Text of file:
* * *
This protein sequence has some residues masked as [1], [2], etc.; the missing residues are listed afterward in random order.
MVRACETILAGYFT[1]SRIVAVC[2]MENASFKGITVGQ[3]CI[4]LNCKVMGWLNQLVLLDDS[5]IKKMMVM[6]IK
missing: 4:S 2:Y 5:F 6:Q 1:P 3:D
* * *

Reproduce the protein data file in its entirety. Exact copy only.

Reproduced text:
This protein sequence has some residues masked as [1], [2], etc.; the missing residues are listed afterward in random order.
MVRACETILAGYFT[1]SRIVAVC[2]MENASFKGITVGQ[3]CI[4]LNCKVMGWLNQLVLLDDS[5]IKKMMVM[6]IK
missing: 4:S 2:Y 5:F 6:Q 1:P 3:D